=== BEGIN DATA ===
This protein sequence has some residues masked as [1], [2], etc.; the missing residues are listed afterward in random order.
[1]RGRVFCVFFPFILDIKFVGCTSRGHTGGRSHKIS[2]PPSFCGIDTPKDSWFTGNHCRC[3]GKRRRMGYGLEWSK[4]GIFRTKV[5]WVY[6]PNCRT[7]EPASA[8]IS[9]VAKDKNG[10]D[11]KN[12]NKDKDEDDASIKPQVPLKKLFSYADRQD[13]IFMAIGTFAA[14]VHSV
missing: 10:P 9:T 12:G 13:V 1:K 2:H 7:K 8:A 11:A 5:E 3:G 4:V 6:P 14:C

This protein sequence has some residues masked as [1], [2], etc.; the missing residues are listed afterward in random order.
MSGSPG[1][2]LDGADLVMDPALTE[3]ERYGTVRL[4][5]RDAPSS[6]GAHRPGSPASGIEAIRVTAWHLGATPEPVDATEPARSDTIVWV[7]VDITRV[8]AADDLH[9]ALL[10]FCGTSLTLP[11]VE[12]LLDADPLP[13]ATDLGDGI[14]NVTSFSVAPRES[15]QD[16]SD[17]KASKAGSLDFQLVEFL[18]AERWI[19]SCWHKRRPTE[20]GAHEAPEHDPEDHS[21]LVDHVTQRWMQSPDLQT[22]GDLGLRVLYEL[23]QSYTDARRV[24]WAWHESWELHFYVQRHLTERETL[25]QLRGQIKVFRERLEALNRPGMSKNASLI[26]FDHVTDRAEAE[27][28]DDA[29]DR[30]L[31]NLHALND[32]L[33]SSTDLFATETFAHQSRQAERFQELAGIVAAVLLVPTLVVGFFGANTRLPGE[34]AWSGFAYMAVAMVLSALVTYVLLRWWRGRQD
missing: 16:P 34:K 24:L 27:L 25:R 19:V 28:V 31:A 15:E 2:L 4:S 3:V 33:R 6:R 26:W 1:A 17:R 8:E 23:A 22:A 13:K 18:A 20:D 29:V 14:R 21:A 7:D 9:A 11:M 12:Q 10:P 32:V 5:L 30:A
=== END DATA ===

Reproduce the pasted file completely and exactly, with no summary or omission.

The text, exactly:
This protein sequence has some residues masked as [1], [2], etc.; the missing residues are listed afterward in random order.
[1]RGRVFCVFFPFILDIKFVGCTSRGHTGGRSHKIS[2]PPSFCGIDTPKDSWFTGNHCRC[3]GKRRRMGYGLEWSK[4]GIFRTKV[5]WVY[6]PNCRT[7]EPASA[8]IS[9]VAKDKNG[10]D[11]KN[12]NKDKDEDDASIKPQVPLKKLFSYADRQD[13]IFMAIGTFAA[14]VHSV
missing: 10:P 9:T 12:G 13:V 1:K 2:H 7:K 8:A 11:A 5:E 3:G 4:V 6:P 14:C

This protein sequence has some residues masked as [1], [2], etc.; the missing residues are listed afterward in random order.
MSGSPG[1][2]LDGADLVMDPALTE[3]ERYGTVRL[4][5]RDAPSS[6]GAHRPGSPASGIEAIRVTAWHLGATPEPVDATEPARSDTIVWV[7]VDITRV[8]AADDLH[9]ALL[10]FCGTSLTLP[11]VE[12]LLDADPLP[13]ATDLGDGI[14]NVTSFSVAPRES[15]QD[16]SD[17]KASKAGSLDFQLVEFL[18]AERWI[19]SCWHKRRPTE[20]GAHEAPEHDPEDHS[21]LVDHVTQRWMQSPDLQT[22]GDLGLRVLYEL[23]QSYTDARRV[24]WAWHESWELHFYVQRHLTERETL[25]QLRGQIKVFRERLEALNRPGMSKNASLI[26]FDHVTDRAEAE[27][28]DDA[29]DR[30]L[31]NLHALND[32]L[33]SSTDLFATETFAHQSRQAERFQELAGIVAAVLLVPTLVVGFFGANTRLPGE[34]AWSGFAYMAVAMVLSALVTYVLLRWWRGRQD
missing: 16:P 34:K 24:L 27:L 25:R 19:V 28:V 31:A 15:E 2:L 4:S 3:V 33:R 6:R 26:W 1:A 17:R 8:E 23:A 22:A 13:K 18:A 20:D 29:V 14:R 21:A 7:D 9:A 11:M 12:Q 10:P 32:V 5:L 30:A